These slides and the accompanying text are my presentation from the PubCamp events in Sydney and Melbourne. Enjoy!
If you’re listening in, apologies for how fast I talk. I was on the clock!
Through the Looking Glass
So, the Internet’s a teenager now – 16 years old and quite the rebel. As it hit puberty, we all started taking real notice of how it was behaving. Not all that notice was good. Traditional media – television and newspapers – have made a point of highlighting that the ‘net is apparently full to the brim of pedophiles after your kids and scammers trying to expatriate your hard earned dollars to Nigeria.
But really, if we take a long, hard gaze into Alice’s looking glass, what we see is neither a meadow full of flowers nor a dark wood full of impending danger. What we do see is a tool, perhaps more powerful than we have ever had before, for connecting people and leveraging the almost infinite power of those connections. . The power of, as my friend Mark Pesce puts it, hyperconnectivity.
Let’s first wind the clock back a little for some perspective. Just five years ago, most of the social networking tools I rely on in my business today didn’t even exist – LinkedIn, Facebook, Flickr, Youtube, Twitter, Dopplr, Slideshare. Just five years ago, pretty much all I had was web browsing and email.
Now, the web and email were pretty powerful tools, but not nearly as powerful as the social networking tools I now use all day, every day. One of the very greatest benefits these new tools have afforded me is to be able to connect with a vastly greater number of people who think like me, do work like me, like the same things I like, than I ever could before. The thing is now, that group I connect to – that I used to have to attend a monthly meeting of eight or a dozen of the same people every time and ultimately get bored by… That group is now spread over the entire planet. Despite that geographic dispersion, I get the distinct privilege (and frankly, enjoyment) of working, collaborating and just gossiping with them every day of the week using social networking tools like Twitter.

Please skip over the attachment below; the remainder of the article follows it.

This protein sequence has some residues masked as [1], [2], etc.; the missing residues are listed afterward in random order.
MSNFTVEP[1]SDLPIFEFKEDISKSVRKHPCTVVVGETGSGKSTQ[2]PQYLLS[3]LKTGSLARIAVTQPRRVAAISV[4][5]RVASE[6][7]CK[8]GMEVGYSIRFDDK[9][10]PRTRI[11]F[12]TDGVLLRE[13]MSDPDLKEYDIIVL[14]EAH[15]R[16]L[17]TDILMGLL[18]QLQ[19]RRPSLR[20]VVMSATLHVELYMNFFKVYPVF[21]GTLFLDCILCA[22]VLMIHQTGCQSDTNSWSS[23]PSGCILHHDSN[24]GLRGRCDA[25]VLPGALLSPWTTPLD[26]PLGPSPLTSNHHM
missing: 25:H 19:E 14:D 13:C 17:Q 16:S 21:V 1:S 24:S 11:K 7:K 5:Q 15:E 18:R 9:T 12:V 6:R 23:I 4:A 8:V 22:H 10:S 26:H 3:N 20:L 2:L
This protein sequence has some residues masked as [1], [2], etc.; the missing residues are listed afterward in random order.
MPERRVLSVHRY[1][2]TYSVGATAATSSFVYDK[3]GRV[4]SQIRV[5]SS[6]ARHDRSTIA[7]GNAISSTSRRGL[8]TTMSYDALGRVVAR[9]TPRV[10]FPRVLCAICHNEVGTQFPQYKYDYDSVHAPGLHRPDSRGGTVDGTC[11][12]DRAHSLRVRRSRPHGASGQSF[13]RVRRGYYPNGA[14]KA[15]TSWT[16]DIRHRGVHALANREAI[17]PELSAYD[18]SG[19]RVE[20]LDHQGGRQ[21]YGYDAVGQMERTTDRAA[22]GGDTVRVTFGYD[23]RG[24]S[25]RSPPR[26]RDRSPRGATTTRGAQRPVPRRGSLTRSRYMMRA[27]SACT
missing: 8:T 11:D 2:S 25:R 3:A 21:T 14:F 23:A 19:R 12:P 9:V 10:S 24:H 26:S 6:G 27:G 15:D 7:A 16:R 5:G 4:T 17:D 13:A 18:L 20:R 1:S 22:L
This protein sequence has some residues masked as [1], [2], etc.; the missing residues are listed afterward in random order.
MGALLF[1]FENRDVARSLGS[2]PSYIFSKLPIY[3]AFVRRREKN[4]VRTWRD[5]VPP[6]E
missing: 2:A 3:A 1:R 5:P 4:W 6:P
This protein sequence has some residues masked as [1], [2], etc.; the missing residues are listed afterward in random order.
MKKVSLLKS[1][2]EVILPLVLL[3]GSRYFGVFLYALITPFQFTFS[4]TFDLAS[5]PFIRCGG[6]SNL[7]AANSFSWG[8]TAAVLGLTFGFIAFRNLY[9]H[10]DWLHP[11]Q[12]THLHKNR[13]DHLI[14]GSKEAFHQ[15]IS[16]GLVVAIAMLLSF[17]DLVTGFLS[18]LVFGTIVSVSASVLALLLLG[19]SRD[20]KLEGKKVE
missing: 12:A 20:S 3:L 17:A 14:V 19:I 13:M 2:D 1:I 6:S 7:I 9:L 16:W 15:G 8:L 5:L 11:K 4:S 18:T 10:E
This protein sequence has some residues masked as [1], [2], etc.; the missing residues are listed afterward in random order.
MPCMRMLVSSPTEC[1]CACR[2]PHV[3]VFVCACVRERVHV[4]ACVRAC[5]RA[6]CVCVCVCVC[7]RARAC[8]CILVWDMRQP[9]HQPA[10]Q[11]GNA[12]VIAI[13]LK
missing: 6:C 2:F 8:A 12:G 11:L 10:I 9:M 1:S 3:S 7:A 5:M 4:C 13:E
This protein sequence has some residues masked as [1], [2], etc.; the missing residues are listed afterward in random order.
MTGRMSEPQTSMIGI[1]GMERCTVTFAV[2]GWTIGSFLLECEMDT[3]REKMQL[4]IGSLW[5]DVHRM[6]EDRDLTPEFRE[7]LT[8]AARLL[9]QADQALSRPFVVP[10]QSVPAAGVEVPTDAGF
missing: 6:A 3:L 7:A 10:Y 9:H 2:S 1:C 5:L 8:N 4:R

Humans, ever since the earliest of us could communicate with each other, have banded together in social networks. It’s not a new phenomenon by any means. But now we have, literally at our fingertips, a network that truly makes our village global. With no more difficulty than stepping next door to my neighbor’s house, I can connect with people that share interests with me – professional or personal – no matter where they are in the world. And I do.
Now, with a lot of those people, my connection is pretty loose. This type of connection is known as a weak tie and was initially described way back before the Internet, in 1973, by Stanford University sociologist Mark Granovetter. What Granovetter was describing is a loosely connected network, bridged by two or more people who know each other mostly in passing, rather than intimately. At first blush, this doesn’t look like something that can induce an “a-ha” moment. But if you look a little deeper at weak ties, you discover something a little earth shattering. And it’s something we should all be paying attention to, particularly in the context of the businesses we work in.
Weak ties have a special superpower, you see. Because what happens when people that come together based on weak ties – a project team from across a company, for example – is pretty special. Those weakly tied individuals act as bridges between the various strongly tied networks each individual represents. These bridges perform a number of functions – they import new ideas, they foster innovation through diverse opinion, they solve problems. Much more so than strongly tied networks, which tend to homogeneity – a death knell for innovation.